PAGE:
The death penalty can be implemented in the Maldives starting today following the publication of procedural regulations in the government gazette, Minister of Home Affairs Umar Naseer has said.
Speaking at a press conference this afternoon, Naseer said the chances of killing an innocent person after completing all the procedures in the regulation – titled “procedural regulation on investigating and penalising the crime of murder” – was “far-fetched” and “almost impossible”.
The regulation was formulated under the Police Act and the Clemency Act with the objective of specifying the procedures for investigating murders and implementing death penalty, and came into force today.
While Maldives has been maintaining an unofficial moratorium on the death penalty since 1953, several people have been sentenced to death over the years. The common practice had been for the president to commute all death sentences to life imprisonment through powers vested in him by Clemency Act.
With the new regulation, the president will no longer have this authority if a person is sentenced to death for murder by the Supreme Court, Naseer noted.
The regulation only allows implementation of death penalty for intentional homicide or premeditated murder and only when the sentence is delivered by the Supreme Court.
A death penalty committee comprised of the Prosecutor General, Chief Justice (or someone appointed by him) and the Commissioner of Prisons have to send a written confirmation to the president that all procedures of the regulation have been followed.
After receiving this confirmation, the president is required to send an execution order to the Commissioner of Prisons within three days.
Within seven days of receiving this order, the Maldives Correctional Service (MCS) has to carry out the execution using lethal injection.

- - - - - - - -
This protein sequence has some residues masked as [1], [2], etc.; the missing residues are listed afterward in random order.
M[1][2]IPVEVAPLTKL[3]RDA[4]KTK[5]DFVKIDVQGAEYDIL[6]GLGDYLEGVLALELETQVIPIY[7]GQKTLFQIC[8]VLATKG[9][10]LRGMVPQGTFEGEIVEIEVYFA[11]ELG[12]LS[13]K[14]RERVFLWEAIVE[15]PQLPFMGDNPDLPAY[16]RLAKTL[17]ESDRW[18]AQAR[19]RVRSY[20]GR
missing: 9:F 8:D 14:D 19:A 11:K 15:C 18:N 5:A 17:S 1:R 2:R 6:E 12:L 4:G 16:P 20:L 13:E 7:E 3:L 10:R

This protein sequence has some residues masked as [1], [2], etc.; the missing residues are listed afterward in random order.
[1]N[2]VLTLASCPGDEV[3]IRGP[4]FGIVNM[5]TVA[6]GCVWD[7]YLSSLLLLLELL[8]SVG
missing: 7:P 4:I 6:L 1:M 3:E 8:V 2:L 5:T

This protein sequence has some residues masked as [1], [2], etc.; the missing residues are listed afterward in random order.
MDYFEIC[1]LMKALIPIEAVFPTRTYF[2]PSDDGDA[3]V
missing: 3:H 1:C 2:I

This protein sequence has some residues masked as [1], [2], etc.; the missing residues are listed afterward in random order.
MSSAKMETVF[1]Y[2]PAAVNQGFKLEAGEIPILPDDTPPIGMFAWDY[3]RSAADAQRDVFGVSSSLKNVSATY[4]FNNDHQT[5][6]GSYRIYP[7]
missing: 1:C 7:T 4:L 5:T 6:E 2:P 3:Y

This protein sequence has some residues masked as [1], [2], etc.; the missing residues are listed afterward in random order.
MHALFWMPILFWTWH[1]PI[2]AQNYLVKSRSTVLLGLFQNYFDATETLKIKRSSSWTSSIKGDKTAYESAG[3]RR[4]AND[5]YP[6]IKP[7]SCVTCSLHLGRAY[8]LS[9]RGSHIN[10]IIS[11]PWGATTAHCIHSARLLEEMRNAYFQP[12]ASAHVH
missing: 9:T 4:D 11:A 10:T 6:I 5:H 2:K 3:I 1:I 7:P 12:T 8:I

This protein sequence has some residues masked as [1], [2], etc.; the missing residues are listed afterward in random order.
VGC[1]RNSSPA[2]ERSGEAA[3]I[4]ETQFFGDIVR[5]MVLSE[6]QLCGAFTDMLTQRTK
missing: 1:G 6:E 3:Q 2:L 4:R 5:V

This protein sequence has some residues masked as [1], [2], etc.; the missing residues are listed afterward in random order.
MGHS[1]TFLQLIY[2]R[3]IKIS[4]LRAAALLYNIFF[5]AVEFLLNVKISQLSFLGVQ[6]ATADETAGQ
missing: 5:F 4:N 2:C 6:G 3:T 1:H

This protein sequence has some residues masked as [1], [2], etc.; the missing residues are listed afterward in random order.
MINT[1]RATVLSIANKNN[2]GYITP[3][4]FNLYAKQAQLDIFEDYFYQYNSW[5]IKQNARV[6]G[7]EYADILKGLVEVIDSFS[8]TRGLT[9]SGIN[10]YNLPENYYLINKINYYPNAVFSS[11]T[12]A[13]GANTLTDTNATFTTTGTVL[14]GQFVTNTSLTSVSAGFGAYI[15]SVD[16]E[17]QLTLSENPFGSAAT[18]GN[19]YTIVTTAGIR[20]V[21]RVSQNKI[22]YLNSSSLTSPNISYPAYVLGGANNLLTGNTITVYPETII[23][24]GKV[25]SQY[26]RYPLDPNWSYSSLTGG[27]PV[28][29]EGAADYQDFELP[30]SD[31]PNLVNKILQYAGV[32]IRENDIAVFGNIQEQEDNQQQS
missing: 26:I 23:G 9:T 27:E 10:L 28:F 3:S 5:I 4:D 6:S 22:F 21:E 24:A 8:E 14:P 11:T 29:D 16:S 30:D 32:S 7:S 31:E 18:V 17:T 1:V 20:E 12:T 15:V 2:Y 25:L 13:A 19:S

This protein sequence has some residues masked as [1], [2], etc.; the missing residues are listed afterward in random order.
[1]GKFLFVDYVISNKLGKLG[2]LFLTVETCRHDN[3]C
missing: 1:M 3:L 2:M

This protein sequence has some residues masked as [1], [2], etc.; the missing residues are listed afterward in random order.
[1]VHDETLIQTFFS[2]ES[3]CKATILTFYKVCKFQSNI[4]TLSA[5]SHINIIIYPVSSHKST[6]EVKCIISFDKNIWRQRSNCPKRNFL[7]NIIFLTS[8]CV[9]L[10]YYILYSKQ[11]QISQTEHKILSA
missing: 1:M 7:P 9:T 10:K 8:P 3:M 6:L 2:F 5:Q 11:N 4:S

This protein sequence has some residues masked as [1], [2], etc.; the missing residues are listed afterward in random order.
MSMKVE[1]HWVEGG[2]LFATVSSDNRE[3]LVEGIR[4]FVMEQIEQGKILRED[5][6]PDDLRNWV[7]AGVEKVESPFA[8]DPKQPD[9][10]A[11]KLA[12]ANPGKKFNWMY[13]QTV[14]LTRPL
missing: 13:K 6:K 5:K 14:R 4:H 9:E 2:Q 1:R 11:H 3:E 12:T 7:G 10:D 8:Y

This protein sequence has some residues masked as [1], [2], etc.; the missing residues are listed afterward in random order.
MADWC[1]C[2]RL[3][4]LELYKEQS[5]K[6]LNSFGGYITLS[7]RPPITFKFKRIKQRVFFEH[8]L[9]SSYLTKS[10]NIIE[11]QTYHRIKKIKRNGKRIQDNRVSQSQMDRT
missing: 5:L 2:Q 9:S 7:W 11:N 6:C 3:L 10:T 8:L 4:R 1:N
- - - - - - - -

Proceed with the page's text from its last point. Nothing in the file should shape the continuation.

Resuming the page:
Naseer said the executions will take place at a building in Maafushi Prison, which is currently under construction.
The regulation requires Ministry of Islamic Affairs to mediate between the victim’s family and the convict.
Through this process, which reflects the Shariah principle of qisas (retaliation), family members who are ‘warith’ (heirs in Shariah law) will be given an opportunity to pardon the convict with or without receiving blood money.
The execution will not be carried out even if a single member of the family chooses to pardon the convict.
The family is given a ten-day period following the mediation to come to a decision.
“A first step”
According to the regulation, implementation of death penalty can be delayed if the convict is underage, till he or she is 18-years-old and if the convict is pregnant, until she gives birth and the child is two years old.
If a medical board appointed by the Commissioner of Prisons finds the convict is of very weak health, the sentence will be delayed till he recovers.
Responding to a question about implementing stricter punishments for other crimes as well, Naseer said the decision to implement death penalty for murder is just a first step and noted that “the Quran was also revealed through different stages.”
“Look at this as a first step. God willing, this government will take all necessary action for keeping peace and creating a safe environment for our citizens.” He said.
Naseer also noted that there maybe some countries and organisations which would be concerned over the decision, but said the Maldives will go ahead with it as a sovereign nation and a 100 percent Islamic country.
“There will be some parties who will be concerned about this. Concerned countries, concerned NGOs. Some counties are not too pleased with it [death penalty, but we will know about the issue of executing people in this country, the overcrowding of prisons in this country, how much the criminal environment is more lively in this country. And we are a hundred percent Islamic country and there are certain values that we all believe in,” Naseer said.